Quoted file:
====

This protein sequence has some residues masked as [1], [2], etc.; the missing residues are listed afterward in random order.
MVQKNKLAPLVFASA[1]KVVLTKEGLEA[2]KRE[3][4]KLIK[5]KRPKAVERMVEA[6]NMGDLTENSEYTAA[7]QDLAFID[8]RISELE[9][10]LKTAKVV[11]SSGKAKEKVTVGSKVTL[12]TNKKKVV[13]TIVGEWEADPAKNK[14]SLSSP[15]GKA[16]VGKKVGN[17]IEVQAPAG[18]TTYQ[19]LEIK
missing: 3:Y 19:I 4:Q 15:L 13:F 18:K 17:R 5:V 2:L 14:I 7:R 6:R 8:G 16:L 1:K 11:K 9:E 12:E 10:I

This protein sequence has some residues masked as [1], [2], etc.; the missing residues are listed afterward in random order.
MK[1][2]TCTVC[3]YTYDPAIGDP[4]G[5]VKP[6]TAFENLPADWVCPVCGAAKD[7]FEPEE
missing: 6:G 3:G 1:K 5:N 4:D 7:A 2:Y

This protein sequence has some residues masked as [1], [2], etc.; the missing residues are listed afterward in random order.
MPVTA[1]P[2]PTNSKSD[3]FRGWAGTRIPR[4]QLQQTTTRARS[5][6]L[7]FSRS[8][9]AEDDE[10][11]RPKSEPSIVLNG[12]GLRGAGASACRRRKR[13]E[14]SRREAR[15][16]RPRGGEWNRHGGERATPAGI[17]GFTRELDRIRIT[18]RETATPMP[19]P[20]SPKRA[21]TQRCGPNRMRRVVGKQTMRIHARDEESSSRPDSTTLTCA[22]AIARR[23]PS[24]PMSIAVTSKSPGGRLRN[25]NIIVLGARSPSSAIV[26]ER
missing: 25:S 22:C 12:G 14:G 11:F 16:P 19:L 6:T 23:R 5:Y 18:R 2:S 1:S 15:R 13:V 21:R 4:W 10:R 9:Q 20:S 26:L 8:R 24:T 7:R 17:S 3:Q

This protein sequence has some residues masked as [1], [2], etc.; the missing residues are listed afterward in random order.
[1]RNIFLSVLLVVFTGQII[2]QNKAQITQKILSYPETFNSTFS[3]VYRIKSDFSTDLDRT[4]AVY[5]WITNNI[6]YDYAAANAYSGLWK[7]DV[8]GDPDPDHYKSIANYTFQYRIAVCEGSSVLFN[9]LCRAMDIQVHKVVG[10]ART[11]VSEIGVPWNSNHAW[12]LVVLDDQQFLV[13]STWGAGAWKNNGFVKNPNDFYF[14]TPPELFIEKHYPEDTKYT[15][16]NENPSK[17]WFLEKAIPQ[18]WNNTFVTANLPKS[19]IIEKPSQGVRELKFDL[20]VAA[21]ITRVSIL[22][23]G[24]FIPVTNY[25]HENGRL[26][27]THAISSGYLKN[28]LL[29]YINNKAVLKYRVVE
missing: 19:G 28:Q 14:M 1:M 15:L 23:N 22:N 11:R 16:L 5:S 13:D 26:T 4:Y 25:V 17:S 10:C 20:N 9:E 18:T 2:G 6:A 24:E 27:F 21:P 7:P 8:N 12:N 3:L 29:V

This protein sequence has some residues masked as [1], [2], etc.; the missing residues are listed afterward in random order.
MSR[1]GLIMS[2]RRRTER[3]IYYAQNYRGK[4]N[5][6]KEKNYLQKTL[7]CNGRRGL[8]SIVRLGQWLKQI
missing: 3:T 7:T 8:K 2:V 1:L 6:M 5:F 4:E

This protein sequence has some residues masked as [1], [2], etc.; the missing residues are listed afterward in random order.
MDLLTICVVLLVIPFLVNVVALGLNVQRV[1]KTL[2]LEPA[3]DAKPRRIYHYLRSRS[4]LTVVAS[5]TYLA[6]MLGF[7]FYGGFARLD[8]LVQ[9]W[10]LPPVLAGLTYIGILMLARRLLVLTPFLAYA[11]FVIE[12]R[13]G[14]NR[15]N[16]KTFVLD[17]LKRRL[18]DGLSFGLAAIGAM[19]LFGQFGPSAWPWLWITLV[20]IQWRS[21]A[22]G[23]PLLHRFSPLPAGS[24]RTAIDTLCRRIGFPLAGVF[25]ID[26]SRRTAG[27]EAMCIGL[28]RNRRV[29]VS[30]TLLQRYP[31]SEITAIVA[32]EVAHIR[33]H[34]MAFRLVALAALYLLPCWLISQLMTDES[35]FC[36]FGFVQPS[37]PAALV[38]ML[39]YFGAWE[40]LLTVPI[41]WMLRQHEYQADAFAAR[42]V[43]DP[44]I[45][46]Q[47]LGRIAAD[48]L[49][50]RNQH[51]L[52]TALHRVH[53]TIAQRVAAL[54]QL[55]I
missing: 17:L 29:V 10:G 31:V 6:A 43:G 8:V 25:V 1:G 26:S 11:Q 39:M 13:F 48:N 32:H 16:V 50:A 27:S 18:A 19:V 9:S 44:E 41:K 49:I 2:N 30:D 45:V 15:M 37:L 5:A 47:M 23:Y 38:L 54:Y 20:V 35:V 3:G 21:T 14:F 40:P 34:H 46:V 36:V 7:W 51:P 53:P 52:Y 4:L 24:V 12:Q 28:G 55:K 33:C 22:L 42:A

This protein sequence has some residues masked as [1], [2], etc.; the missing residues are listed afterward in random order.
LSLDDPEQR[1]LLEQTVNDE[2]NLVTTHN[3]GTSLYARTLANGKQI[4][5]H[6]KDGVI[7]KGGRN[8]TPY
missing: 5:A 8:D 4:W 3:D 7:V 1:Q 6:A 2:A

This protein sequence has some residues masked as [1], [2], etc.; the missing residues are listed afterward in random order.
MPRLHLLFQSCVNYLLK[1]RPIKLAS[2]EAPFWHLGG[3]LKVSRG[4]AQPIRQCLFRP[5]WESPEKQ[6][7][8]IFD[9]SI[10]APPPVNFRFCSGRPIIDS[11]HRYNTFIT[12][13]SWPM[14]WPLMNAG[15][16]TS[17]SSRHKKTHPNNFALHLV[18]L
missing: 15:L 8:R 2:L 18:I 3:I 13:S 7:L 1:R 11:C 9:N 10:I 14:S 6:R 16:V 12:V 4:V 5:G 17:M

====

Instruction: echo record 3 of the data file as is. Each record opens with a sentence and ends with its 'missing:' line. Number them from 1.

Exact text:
This protein sequence has some residues masked as [1], [2], etc.; the missing residues are listed afterward in random order.
MPVTA[1]P[2]PTNSKSD[3]FRGWAGTRIPR[4]QLQQTTTRARS[5][6]L[7]FSRS[8][9]AEDDE[10][11]RPKSEPSIVLNG[12]GLRGAGASACRRRKR[13]E[14]SRREAR[15][16]RPRGGEWNRHGGERATPAGI[17]GFTRELDRIRIT[18]RETATPMP[19]P[20]SPKRA[21]TQRCGPNRMRRVVGKQTMRIHARDEESSSRPDSTTLTCA[22]AIARR[23]PS[24]PMSIAVTSKSPGGRLRN[25]NIIVLGARSPSSAIV[26]ER
missing: 25:S 22:C 12:G 14:G 11:F 16:P 19:L 6:T 23:R 5:Y 18:R 2:S 1:S 15:R 13:V 21:R 4:W 10:R 9:Q 20:S 26:L 8:R 24:T 7:R 17:S 3:Q